The Interior Health board will have two new directors appointed by the provincial government for 2019.
The new appointees are Allan Louis and Karen Hamling.
Also reappointed for another term on the board are Tammy Tugnum, a Williams Lake businesswoman; Dennis Rounsville, retired forestry executive from the Kootenays; and Diane Jules, with the Adam Lake Indian Band in the Shuswap.
Stepping down from the board will be Patricia Dooley, a resident of Nelson.
Louis serves as a councillor of the Okanagan Indian Band. He is co-chair of the Aboriginal education committee for School District 22, recognizing First Nations interests and challenges with the current education model.
In addition, he is an active member of the First Nations Health Council, working together with local, provincial and federal governments to achieve innovative ways of delivering health services to First Nations.
Louis, an Okanagan College grad, is the owner of Maximum One Venture. Previously, he worked as a manager for Vernon Travel Lodge. He has also worked as the security manager for Casino of the Rockies and as a service advisor for Cranbrook Dodge.
Hamling served four terms as mayor of Nakusp. She retired after many years at the Arrow Lakes Hospital, most of which were spent as the health records supervisor.
She previously owned two businesses and now helps with a forestry contracting business.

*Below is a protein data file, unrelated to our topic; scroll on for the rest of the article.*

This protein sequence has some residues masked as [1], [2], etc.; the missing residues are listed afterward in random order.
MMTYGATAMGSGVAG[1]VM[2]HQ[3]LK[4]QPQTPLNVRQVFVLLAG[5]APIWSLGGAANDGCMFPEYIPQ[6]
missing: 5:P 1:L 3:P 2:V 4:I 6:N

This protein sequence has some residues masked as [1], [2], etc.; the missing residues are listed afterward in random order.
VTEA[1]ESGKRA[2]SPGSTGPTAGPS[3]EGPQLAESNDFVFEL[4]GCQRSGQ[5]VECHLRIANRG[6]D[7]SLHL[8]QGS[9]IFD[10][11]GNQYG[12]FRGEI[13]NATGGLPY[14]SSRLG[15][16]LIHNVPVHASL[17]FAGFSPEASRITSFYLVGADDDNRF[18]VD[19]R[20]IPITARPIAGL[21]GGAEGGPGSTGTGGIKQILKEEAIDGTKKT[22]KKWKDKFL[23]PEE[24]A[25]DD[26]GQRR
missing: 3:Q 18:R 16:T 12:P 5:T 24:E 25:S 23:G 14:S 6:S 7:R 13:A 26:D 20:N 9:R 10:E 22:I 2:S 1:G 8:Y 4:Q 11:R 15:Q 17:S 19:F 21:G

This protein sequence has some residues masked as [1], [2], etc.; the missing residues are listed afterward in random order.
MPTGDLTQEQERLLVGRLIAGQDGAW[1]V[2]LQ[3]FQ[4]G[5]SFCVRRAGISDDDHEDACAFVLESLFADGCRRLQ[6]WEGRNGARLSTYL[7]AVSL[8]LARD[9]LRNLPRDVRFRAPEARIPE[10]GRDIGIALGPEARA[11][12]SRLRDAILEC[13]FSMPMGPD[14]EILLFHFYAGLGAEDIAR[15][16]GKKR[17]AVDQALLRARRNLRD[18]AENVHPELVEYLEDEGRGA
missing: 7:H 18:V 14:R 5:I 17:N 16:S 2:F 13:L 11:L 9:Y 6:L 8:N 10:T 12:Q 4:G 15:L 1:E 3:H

Hamling is currently the treasurer and one of the original directors and founders of the Nakusp and Area Community Foundation, co-ordinator for Music in the Park and a past director with Community Futures of Central Kootenay.
She is also involved in community health, the steering committee for the Columbia Basin Trust (CBT) Community Initiatives and Affected Areas funding program.
She is also the vice-chair of the Columbia River Treaty Local Governments Committee and was vice-chair of the Southern Interior Development Initiative Trust.
Hamling received her licensed practical nursing certification and is an accredited health record technician.
In announcing the health board changes across the province, B.C. Health Minister Adrian Dix noted the expanding First Nations involvement in developing health care policy with the appointment of Louis to the IH board.
Dix said each health authority now has two board members of First Nations background.
“This reflects both the considerable breadth of talent and valuable experience individuals from First Nations bring to the boards, and the need for Indigenous perspectives in health-care decision-making, so services are culturally safe and appropriate,” said Dix.